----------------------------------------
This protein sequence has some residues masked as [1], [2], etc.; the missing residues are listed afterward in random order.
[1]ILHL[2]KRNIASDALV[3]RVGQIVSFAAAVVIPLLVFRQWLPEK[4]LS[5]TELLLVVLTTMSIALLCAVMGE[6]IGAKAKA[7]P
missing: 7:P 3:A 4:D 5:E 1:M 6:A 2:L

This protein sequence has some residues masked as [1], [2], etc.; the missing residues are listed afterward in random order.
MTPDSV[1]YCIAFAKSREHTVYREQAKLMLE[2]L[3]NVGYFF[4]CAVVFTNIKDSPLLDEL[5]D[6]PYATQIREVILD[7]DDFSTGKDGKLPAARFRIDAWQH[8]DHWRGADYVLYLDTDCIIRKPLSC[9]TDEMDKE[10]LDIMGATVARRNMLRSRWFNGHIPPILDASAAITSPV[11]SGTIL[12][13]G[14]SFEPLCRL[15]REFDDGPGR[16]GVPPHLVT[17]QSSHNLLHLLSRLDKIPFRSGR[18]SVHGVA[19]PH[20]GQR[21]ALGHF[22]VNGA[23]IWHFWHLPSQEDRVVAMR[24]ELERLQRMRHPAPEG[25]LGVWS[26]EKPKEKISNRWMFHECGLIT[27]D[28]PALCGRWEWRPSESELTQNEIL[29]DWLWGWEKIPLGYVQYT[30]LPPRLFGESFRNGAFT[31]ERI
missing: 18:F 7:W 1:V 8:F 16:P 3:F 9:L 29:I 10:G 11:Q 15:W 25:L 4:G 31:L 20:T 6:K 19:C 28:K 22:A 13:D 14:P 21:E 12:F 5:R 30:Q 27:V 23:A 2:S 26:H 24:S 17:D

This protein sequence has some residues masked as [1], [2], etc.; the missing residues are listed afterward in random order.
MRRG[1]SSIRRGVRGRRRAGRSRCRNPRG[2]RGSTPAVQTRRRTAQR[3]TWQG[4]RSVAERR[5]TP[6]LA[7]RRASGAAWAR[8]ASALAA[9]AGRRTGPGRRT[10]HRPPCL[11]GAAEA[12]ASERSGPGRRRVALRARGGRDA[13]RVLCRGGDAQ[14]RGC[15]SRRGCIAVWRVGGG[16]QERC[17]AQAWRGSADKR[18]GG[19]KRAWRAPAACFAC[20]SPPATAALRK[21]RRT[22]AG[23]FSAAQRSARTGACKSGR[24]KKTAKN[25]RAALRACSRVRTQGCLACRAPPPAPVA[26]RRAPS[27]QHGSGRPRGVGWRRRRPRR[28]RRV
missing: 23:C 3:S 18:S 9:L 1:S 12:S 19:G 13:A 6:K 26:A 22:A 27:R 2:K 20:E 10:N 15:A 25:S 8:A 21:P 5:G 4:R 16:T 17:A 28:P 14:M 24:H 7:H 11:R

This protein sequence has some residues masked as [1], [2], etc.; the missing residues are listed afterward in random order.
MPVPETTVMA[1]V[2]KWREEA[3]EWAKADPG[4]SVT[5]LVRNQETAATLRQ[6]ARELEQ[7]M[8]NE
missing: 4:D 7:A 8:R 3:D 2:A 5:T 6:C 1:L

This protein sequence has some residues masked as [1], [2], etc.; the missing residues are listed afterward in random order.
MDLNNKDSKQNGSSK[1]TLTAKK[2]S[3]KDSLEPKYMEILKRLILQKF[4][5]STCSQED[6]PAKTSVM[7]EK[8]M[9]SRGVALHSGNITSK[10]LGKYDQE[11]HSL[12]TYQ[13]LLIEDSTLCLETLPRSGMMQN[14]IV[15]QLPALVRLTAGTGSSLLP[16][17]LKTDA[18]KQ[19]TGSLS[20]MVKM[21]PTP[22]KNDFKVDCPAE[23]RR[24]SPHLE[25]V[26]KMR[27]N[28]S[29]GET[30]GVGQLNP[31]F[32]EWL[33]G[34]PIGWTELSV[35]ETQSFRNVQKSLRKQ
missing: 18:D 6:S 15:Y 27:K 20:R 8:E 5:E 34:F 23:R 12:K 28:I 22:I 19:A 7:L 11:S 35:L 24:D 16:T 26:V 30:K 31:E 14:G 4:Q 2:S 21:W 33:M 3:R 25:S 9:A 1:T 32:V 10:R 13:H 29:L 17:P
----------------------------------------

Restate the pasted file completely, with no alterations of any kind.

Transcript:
This protein sequence has some residues masked as [1], [2], etc.; the missing residues are listed afterward in random order.
[1]ILHL[2]KRNIASDALV[3]RVGQIVSFAAAVVIPLLVFRQWLPEK[4]LS[5]TELLLVVLTTMSIALLCAVMGE[6]IGAKAKA[7]P
missing: 7:P 3:A 4:D 5:E 1:M 6:A 2:L

This protein sequence has some residues masked as [1], [2], etc.; the missing residues are listed afterward in random order.
MTPDSV[1]YCIAFAKSREHTVYREQAKLMLE[2]L[3]NVGYFF[4]CAVVFTNIKDSPLLDEL[5]D[6]PYATQIREVILD[7]DDFSTGKDGKLPAARFRIDAWQH[8]DHWRGADYVLYLDTDCIIRKPLSC[9]TDEMDKE[10]LDIMGATVARRNMLRSRWFNGHIPPILDASAAITSPV[11]SGTIL[12][13]G[14]SFEPLCRL[15]REFDDGPGR[16]GVPPHLVT[17]QSSHNLLHLLSRLDKIPFRSGR[18]SVHGVA[19]PH[20]GQR[21]ALGHF[22]VNGA[23]IWHFWHLPSQEDRVVAMR[24]ELERLQRMRHPAPEG[25]LGVWS[26]EKPKEKISNRWMFHECGLIT[27]D[28]PALCGRWEWRPSESELTQNEIL[29]DWLWGWEKIPLGYVQYT[30]LPPRLFGESFRNGAFT[31]ERI
missing: 18:F 7:W 1:V 8:F 16:P 3:F 9:L 29:I 10:G 11:Q 15:W 25:L 4:G 31:L 20:T 6:K 19:C 28:K 22:A 13:D 14:P 21:E 12:F 5:R 30:Q 27:V 23:A 2:S 26:H 24:S 17:D

This protein sequence has some residues masked as [1], [2], etc.; the missing residues are listed afterward in random order.
MRRG[1]SSIRRGVRGRRRAGRSRCRNPRG[2]RGSTPAVQTRRRTAQR[3]TWQG[4]RSVAERR[5]TP[6]LA[7]RRASGAAWAR[8]ASALAA[9]AGRRTGPGRRT[10]HRPPCL[11]GAAEA[12]ASERSGPGRRRVALRARGGRDA[13]RVLCRGGDAQ[14]RGC[15]SRRGCIAVWRVGGG[16]QERC[17]AQAWRGSADKR[18]GG[19]KRAWRAPAACFAC[20]SPPATAALRK[21]RRT[22]AG[23]FSAAQRSARTGACKSGR[24]KKTAKN[25]RAALRACSRVRTQGCLACRAPPPAPVA[26]RRAPS[27]QHGSGRPRGVGWRRRRPRR[28]RRV
missing: 23:C 3:S 18:S 9:L 1:S 12:S 19:G 13:A 6:K 26:A 22:A 27:R 2:K 20:E 10:N 15:A 25:S 8:A 21:P 5:G 4:R 16:T 17:A 28:P 14:M 24:H 7:H 11:R

This protein sequence has some residues masked as [1], [2], etc.; the missing residues are listed afterward in random order.
MPVPETTVMA[1]V[2]KWREEA[3]EWAKADPG[4]SVT[5]LVRNQETAATLRQ[6]ARELEQ[7]M[8]NE
missing: 4:D 7:A 8:R 3:D 2:A 5:T 6:C 1:L

This protein sequence has some residues masked as [1], [2], etc.; the missing residues are listed afterward in random order.
MDLNNKDSKQNGSSK[1]TLTAKK[2]S[3]KDSLEPKYMEILKRLILQKF[4][5]STCSQED[6]PAKTSVM[7]EK[8]M[9]SRGVALHSGNITSK[10]LGKYDQE[11]HSL[12]TYQ[13]LLIEDSTLCLETLPRSGMMQN[14]IV[15]QLPALVRLTAGTGSSLLP[16][17]LKTDA[18]KQ[19]TGSLS[20]MVKM[21]PTP[22]KNDFKVDCPAE[23]RR[24]SPHLE[25]V[26]KMR[27]N[28]S[29]GET[30]GVGQLNP[31]F[32]EWL[33]G[34]PIGWTELSV[35]ETQSFRNVQKSLRKQ
missing: 18:D 6:S 15:Y 27:K 20:R 8:E 5:E 34:F 23:R 12:K 28:I 22:I 19:A 7:L 11:S 35:L 24:D 16:T 26:V 30:K 31:E 14:G 4:Q 2:S 21:W 33:M 3:R 25:S 9:A 1:T 32:V 10:R 13:H 29:L 17:P